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GENICULATE GANGLIONITIS (HUNT'S SYNDROME): CLINICAL FEATURES AND HISTOPATHOLOGY

GENICULATE GANGLIONITIS (HUNT'S SYNDROME): CLINICAL FEATURES AND HISTOPATHOLOGY Abstract Inflammation of the geniculate ganglion, analogous to inflammation of the dorsal root ganglions in herpes zoster, as pointed out by Hunt,1 produces a series of characteristic signs and symptoms. They include deep-seated pain in the ear and in the region of the mastoid, herpes of the auricle and the external auditory canal and, not infrequently, when the inflammation spreads beyond the limits of the geniculate ganglion to involve the motor fibers of the facial nerve, homolateral facial palsy. Involvement of the auditory nerve is likely to occur and give rise to tinnitus, impaired hearing and vertigo precipitating nausea and vomiting. The infrequency with which this syndrome is reported and the atypical features in this instance prompt us to record this case. REPORT OF CASE History.—J. S., a man, aged 51, was admitted to the neurologic service of Dr. I. Strauss on Jan. 16, 1931. Six weeks prior to References 1. Hunt, J. R.: (a) Herpetic Inflammation of the Geniculate Ganglion; A New Syndrome and Its Aural Complications , Arch. Otol. 36:371, 1907 2. A Further Contribution to the Herpetic Inflammation of the Geniculate Ganglion , Am. J. M. Sc. 136:226 ( (Aug.) ) 1908.Crossref 3. Hammerschlag, V.: Die rheumatischen Affectionen des Gehörnerveapparates , Arch. f. Ohrenh. 3:1, 1901.Crossref http://www.deepdyve.com/assets/images/DeepDyve-Logo-lg.png Archives of Otolaryngology American Medical Association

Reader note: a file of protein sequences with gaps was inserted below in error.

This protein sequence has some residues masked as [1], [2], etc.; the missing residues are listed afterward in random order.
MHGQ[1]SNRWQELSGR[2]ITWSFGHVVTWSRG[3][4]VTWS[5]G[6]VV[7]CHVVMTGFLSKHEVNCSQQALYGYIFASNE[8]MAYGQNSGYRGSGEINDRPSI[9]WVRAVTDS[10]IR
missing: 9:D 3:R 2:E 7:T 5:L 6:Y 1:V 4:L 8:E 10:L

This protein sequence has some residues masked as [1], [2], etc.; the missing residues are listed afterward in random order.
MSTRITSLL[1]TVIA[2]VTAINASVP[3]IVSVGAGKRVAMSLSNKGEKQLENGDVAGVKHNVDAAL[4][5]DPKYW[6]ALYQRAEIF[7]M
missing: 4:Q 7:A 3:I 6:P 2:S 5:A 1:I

GENICULATE GANGLIONITIS (HUNT'S SYNDROME): CLINICAL FEATURES AND HISTOPATHOLOGY

Archives of Otolaryngology , Volume 19 (5) – May 1, 1934

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Publisher
American Medical Association
Copyright
Copyright © 1934 American Medical Association. All Rights Reserved.
ISSN
0003-9977
DOI
10.1001/archotol.1934.03790050039004
Publisher site
See Article on Publisher Site

Abstract

Abstract Inflammation of the geniculate ganglion, analogous to inflammation of the dorsal root ganglions in herpes zoster, as pointed out by Hunt,1 produces a series of characteristic signs and symptoms. They include deep-seated pain in the ear and in the region of the mastoid, herpes of the auricle and the external auditory canal and, not infrequently, when the inflammation spreads beyond the limits of the geniculate ganglion to involve the motor fibers of the facial nerve, homolateral facial palsy. Involvement of the auditory nerve is likely to occur and give rise to tinnitus, impaired hearing and vertigo precipitating nausea and vomiting. The infrequency with which this syndrome is reported and the atypical features in this instance prompt us to record this case. REPORT OF CASE History.—J. S., a man, aged 51, was admitted to the neurologic service of Dr. I. Strauss on Jan. 16, 1931. Six weeks prior to References 1. Hunt, J. R.: (a) Herpetic Inflammation of the Geniculate Ganglion; A New Syndrome and Its Aural Complications , Arch. Otol. 36:371, 1907 2. A Further Contribution to the Herpetic Inflammation of the Geniculate Ganglion , Am. J. M. Sc. 136:226 ( (Aug.) ) 1908.Crossref 3. Hammerschlag, V.: Die rheumatischen Affectionen des Gehörnerveapparates , Arch. f. Ohrenh. 3:1, 1901.Crossref

Journal

Archives of OtolaryngologyAmerican Medical Association

Published: May 1, 1934

References